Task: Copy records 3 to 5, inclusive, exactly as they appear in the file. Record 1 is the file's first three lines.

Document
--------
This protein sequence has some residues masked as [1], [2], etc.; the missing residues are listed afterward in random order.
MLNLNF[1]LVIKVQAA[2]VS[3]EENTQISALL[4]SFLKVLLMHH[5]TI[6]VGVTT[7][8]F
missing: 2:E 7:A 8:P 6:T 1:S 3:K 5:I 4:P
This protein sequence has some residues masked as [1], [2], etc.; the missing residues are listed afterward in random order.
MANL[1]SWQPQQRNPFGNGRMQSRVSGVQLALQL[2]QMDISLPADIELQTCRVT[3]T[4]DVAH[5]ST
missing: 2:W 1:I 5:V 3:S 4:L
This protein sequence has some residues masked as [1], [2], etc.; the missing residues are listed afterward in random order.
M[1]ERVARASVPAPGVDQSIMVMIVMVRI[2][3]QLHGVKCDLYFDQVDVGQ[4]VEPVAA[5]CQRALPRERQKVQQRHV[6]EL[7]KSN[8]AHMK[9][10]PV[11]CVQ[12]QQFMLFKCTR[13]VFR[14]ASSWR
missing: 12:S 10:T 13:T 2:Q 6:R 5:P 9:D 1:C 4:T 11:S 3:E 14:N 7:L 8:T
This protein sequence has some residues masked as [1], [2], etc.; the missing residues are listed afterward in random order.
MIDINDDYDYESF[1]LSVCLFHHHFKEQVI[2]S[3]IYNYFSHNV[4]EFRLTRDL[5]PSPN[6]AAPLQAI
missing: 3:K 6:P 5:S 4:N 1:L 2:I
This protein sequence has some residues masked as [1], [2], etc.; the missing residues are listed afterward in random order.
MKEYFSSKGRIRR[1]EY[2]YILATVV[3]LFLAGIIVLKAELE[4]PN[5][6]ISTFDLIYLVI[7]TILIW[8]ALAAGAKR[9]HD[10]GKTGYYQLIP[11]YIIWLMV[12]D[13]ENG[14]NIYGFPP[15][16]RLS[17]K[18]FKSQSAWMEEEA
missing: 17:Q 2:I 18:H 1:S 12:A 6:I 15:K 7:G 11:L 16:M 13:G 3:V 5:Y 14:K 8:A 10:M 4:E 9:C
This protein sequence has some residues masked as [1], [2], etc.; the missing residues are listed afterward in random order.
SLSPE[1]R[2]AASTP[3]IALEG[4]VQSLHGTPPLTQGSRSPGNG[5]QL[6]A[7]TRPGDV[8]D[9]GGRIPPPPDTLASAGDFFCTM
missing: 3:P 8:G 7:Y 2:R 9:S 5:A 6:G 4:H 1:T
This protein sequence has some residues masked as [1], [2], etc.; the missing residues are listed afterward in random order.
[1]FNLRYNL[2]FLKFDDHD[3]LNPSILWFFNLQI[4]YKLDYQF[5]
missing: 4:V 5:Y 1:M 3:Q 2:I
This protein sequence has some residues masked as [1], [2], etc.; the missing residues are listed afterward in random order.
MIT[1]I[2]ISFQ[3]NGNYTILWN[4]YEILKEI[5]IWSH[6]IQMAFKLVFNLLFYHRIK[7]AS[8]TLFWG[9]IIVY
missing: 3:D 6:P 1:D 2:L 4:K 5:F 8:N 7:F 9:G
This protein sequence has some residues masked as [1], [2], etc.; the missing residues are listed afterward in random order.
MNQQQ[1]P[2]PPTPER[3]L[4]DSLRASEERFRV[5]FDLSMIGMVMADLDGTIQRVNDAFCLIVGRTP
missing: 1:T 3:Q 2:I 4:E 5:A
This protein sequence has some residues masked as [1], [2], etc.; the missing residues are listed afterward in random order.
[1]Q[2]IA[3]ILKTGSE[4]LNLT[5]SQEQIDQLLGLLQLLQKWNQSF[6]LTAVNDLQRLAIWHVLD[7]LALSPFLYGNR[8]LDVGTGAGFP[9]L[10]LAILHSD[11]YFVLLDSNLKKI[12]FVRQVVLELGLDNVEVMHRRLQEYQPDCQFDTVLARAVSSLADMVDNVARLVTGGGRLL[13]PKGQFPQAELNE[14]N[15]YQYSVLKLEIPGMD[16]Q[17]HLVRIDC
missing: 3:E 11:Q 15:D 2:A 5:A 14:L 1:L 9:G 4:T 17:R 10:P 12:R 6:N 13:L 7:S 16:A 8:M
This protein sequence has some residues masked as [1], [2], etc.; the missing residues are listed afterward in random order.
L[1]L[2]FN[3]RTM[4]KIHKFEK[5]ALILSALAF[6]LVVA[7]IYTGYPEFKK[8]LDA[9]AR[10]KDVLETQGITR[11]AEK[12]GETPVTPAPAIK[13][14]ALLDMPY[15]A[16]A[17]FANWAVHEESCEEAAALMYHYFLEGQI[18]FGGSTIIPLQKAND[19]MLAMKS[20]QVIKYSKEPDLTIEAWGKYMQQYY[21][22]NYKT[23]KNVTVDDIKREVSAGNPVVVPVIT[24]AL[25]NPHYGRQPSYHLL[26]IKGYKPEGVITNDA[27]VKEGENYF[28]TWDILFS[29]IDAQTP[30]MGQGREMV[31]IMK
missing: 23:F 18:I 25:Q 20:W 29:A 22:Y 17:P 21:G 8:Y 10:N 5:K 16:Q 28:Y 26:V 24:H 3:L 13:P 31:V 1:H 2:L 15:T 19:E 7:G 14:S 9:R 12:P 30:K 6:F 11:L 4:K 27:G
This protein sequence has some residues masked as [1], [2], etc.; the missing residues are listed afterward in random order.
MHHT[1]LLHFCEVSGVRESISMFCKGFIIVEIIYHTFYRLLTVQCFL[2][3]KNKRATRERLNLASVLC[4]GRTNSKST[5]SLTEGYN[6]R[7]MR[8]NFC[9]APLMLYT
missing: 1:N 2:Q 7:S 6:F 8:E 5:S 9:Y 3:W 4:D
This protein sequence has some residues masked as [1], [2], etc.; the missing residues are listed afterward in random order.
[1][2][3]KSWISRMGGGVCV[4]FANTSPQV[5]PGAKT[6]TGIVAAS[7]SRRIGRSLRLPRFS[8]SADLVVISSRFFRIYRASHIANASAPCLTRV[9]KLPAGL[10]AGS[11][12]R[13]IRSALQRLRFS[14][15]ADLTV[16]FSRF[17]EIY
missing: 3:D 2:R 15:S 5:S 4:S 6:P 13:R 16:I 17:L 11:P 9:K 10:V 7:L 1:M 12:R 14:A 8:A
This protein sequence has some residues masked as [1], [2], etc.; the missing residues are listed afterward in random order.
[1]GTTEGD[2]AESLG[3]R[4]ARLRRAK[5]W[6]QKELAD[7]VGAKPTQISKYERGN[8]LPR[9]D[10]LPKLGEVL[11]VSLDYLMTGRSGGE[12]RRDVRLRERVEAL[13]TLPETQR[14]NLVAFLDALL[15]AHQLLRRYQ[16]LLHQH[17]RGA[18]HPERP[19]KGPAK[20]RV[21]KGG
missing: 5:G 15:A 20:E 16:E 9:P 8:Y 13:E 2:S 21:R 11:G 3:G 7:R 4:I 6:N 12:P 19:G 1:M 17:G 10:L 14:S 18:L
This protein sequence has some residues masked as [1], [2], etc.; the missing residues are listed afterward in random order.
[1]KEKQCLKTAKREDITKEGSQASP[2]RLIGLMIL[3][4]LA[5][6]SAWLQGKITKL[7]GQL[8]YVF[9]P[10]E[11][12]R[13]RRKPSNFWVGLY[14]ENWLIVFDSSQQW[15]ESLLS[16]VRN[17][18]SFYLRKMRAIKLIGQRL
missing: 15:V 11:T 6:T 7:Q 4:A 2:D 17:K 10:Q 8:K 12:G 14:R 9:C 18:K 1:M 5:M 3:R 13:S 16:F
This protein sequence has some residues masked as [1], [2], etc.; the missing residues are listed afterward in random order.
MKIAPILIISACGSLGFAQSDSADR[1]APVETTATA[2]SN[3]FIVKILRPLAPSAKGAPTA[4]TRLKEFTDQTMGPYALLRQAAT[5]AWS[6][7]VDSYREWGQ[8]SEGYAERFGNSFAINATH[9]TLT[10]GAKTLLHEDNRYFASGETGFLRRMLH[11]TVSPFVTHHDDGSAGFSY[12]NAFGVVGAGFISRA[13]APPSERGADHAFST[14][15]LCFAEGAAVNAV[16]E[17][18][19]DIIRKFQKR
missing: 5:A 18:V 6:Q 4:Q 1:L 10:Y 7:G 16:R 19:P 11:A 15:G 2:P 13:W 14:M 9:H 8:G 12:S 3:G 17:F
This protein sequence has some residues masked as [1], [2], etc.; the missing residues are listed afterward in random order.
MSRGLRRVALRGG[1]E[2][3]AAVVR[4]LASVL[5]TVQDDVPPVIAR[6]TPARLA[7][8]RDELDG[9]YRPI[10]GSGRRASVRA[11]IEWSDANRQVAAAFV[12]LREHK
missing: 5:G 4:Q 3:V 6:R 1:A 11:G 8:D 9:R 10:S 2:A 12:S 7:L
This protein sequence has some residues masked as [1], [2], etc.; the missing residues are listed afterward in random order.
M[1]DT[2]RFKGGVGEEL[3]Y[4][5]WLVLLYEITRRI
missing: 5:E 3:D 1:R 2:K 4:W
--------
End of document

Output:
This protein sequence has some residues masked as [1], [2], etc.; the missing residues are listed afterward in random order.
M[1]ERVARASVPAPGVDQSIMVMIVMVRI[2][3]QLHGVKCDLYFDQVDVGQ[4]VEPVAA[5]CQRALPRERQKVQQRHV[6]EL[7]KSN[8]AHMK[9][10]PV[11]CVQ[12]QQFMLFKCTR[13]VFR[14]ASSWR
missing: 12:S 10:T 13:T 2:Q 6:R 5:P 9:D 1:C 4:T 11:S 3:E 14:N 7:L 8:T
This protein sequence has some residues masked as [1], [2], etc.; the missing residues are listed afterward in random order.
MIDINDDYDYESF[1]LSVCLFHHHFKEQVI[2]S[3]IYNYFSHNV[4]EFRLTRDL[5]PSPN[6]AAPLQAI
missing: 3:K 6:P 5:S 4:N 1:L 2:I
This protein sequence has some residues masked as [1], [2], etc.; the missing residues are listed afterward in random order.
MKEYFSSKGRIRR[1]EY[2]YILATVV[3]LFLAGIIVLKAELE[4]PN[5][6]ISTFDLIYLVI[7]TILIW[8]ALAAGAKR[9]HD[10]GKTGYYQLIP[11]YIIWLMV[12]D[13]ENG[14]NIYGFPP[15][16]RLS[17]K[18]FKSQSAWMEEEA
missing: 17:Q 2:I 18:H 1:S 12:A 6:I 15:K 7:G 11:L 16:M 13:G 3:V 5:Y 14:K 8:A 10:M 4:E 9:C